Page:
Billy Richards 10,000 Miles With The Flag

Billy Richards 10,000 Miles With The Flag
Presented by Spartan Training®

When Billy Richards got out of the military over a decade ago, he missed having a clear mission in life and the support of his fellow military members. After three deployments, he had difficulty managing his emotions and knew he needed an outlet.

A former Marine and Army soldier, he found one in marathon running, which helped him exhaust his negative emotions. However, he still felt isolated and empty without the daily camaraderie he experienced in the military.

Then, in 2013, he and an Army buddy decided to do the Spartan Sprint race in Charlotte, North Carolina. It changed everything.

"I had run marathons, but that Spartan race – it was only about four and a half miles – was the hardest thing I'd ever done," Richards, age 41, said from Long Island, N.Y., where he works as a personal trainer.

"It was raining, 34 degrees, with a 300-yard barbed wire crawl," he remembered, "and I didn't know the rolling technique yet. So I crawled on my belly, and the ground just sucked all the heat out of my body, and I became hypothermic."

Billy Richards Crawl

Despite the difficulty, Richards fell in love with the unique challenge that obstacle course racing presented, and he began to do longer and longer races.

Although he experienced growing success, he decided to do something symbolic to demonstrate his support for his brothers and sisters in arms.

So he showed up to race with a 45-pound pack on his back to symbolize the weight veterans carry from their military service.

Then, on July 4, 2015, he went a step further by carrying a 3-foot-by-5-foot American flag during a race for a more visual demonstration of his support.

Now, he's carried that flag at over 500 races worldwide and even won the Dallas and Lake Tahoe Spartan Ultras with it in hand.

"Racing has given me goals, something to achieve," he said. "But when I added the flag, I went from just a dude trying to hold myself together to someone who can inspire others."


Richards gets shoutouts from racers and spectators everywhere he competes, even overseas. That support keeps him going even though he's suffering from a degenerative hip that will need replacement soon.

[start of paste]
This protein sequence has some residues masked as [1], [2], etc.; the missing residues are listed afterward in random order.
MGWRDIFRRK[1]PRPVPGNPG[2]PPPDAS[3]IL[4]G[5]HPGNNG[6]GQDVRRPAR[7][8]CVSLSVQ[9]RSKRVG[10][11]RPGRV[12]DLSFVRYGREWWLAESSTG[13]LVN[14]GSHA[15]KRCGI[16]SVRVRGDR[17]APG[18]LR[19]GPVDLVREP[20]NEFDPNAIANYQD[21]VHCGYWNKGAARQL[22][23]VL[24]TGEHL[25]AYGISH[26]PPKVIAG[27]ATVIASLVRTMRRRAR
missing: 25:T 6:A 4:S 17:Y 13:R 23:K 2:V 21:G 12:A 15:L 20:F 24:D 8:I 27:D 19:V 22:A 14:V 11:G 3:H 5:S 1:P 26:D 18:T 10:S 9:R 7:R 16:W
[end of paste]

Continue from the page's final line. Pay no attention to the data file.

But Richards' legend goes beyond carrying the flag. He's completed:

  • 37, 100-mile runs in one year, all while carrying the American flag
  • 10,000 career event miles (finished at last week's Seattle Beast)
  • 200 Trifectas
  • 2014 Death Race in Vermont, where he was on the winning team
  • 45, 100-mile Ultramarathons.
  • 226 Spartan Races
  • 62 Tough Mudders
  • 17 Spartan Ultras
  • 5 World's Toughest Mudders.
  • 100 Marathons and Ultra Marathons.

Billy has also taken on challenging fitness tasks to contribute to charity. In 2016, he did a Thank the Police Tour, where he ran to 39 precincts across the country, traveling from Miami to San Diego and handing out American flags and thank-you cards to police officers.

He has also raised money to help struggling veterans by running nine Ultramarathons in nine consecutive days in 2017, seven 50ks in seven days in 2018, and four marathons in four days while carrying 45 pounds of canned goods in a ruck and an American flag during Thanksgiving of 2017.

Richards' has also captured over 60 Spartan Trifectas, completing 12 Trifectas in 2018 and an astonishing 16 in 2022.

In his journey this year, in addition to his unwavering commitment to carrying the American Flag in honor of our military and the nation, Richards pays tribute to his beloved mother, who passed away in September 2022. He always carries her old work name tag, ensuring she remains with him on every step of his remarkable journey.

With an Unbreakable Pass in hand, Richards has set his sights on maxing out the season Trifecta count for the year. His ambitious plans include conquering 32 Trifectas in 13 countries, a testament to his unyielding determination to push the boundaries of what is possible.

"I'm not fast anymore, and with my hip, I power hike most of the courses," Richards said. "The doctors don't understand; they want me to stop. But I want to keep going, keep pushing."


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